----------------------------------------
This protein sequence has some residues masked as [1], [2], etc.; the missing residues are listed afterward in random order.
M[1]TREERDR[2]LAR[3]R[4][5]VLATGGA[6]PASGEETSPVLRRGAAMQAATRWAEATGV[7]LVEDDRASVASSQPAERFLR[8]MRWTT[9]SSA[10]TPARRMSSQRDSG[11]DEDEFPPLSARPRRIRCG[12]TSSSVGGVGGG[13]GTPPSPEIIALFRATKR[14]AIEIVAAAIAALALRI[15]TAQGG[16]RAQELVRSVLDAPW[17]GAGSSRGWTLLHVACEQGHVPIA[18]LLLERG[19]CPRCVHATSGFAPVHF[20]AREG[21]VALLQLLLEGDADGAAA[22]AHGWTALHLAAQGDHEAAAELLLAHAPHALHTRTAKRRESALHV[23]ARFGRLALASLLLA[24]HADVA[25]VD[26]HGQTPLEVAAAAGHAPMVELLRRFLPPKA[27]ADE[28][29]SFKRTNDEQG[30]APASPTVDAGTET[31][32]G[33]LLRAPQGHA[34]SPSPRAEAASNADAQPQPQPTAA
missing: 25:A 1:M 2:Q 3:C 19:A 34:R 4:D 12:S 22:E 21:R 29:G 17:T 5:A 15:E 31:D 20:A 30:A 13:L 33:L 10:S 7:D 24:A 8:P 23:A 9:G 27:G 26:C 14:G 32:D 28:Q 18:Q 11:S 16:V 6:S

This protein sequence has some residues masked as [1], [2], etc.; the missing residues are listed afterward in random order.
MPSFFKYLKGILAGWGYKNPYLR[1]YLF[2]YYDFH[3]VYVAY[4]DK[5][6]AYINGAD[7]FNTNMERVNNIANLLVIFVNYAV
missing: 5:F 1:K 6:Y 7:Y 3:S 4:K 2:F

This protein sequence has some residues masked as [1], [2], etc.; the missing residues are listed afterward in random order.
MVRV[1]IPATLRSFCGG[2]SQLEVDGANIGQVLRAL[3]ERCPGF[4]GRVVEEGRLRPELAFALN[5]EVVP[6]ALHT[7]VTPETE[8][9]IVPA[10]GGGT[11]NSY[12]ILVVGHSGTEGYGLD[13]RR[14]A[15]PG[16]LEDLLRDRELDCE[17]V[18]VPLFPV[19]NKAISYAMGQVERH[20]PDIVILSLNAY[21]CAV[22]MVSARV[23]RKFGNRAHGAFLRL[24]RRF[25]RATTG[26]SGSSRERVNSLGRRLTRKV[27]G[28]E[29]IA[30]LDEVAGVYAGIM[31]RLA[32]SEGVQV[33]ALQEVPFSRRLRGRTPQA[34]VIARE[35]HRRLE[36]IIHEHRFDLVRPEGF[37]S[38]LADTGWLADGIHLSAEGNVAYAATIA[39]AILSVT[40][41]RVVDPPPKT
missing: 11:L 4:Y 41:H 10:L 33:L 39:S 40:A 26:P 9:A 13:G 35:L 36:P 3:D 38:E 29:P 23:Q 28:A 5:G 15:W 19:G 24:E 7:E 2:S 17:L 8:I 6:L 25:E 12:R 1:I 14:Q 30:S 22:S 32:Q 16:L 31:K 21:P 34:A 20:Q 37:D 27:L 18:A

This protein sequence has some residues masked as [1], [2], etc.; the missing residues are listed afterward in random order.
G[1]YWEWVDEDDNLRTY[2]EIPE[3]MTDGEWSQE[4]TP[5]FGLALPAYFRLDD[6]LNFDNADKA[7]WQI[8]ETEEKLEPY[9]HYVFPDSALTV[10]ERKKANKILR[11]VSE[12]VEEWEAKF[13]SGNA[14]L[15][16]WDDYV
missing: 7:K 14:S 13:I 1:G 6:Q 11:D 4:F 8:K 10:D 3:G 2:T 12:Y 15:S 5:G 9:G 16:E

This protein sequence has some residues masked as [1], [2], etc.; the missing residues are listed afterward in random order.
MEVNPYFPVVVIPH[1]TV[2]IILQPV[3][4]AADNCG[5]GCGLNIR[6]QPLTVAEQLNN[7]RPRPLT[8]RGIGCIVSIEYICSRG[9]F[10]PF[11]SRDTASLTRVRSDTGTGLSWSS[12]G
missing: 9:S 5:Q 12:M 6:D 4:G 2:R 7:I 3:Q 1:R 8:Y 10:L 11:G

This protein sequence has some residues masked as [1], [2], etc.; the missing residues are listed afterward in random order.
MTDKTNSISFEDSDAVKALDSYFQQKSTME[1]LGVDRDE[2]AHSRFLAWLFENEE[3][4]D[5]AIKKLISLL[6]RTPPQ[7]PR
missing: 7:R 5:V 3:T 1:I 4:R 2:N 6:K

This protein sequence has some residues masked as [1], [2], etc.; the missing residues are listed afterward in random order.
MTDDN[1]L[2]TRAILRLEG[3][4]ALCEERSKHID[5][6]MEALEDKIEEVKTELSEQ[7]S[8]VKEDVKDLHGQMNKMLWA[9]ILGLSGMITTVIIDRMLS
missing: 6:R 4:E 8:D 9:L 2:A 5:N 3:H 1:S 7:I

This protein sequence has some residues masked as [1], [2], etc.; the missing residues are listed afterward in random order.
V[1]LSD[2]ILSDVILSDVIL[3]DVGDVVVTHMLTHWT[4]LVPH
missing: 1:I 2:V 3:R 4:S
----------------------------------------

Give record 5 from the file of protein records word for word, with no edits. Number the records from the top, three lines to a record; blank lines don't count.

This protein sequence has some residues masked as [1], [2], etc.; the missing residues are listed afterward in random order.
MEVNPYFPVVVIPH[1]TV[2]IILQPV[3][4]AADNCG[5]GCGLNIR[6]QPLTVAEQLNN[7]RPRPLT[8]RGIGCIVSIEYICSRG[9]F[10]PF[11]SRDTASLTRVRSDTGTGLSWSS[12]G
missing: 9:S 5:Q 12:M 6:D 4:G 2:R 7:I 3:Q 1:R 8:Y 10:L 11:G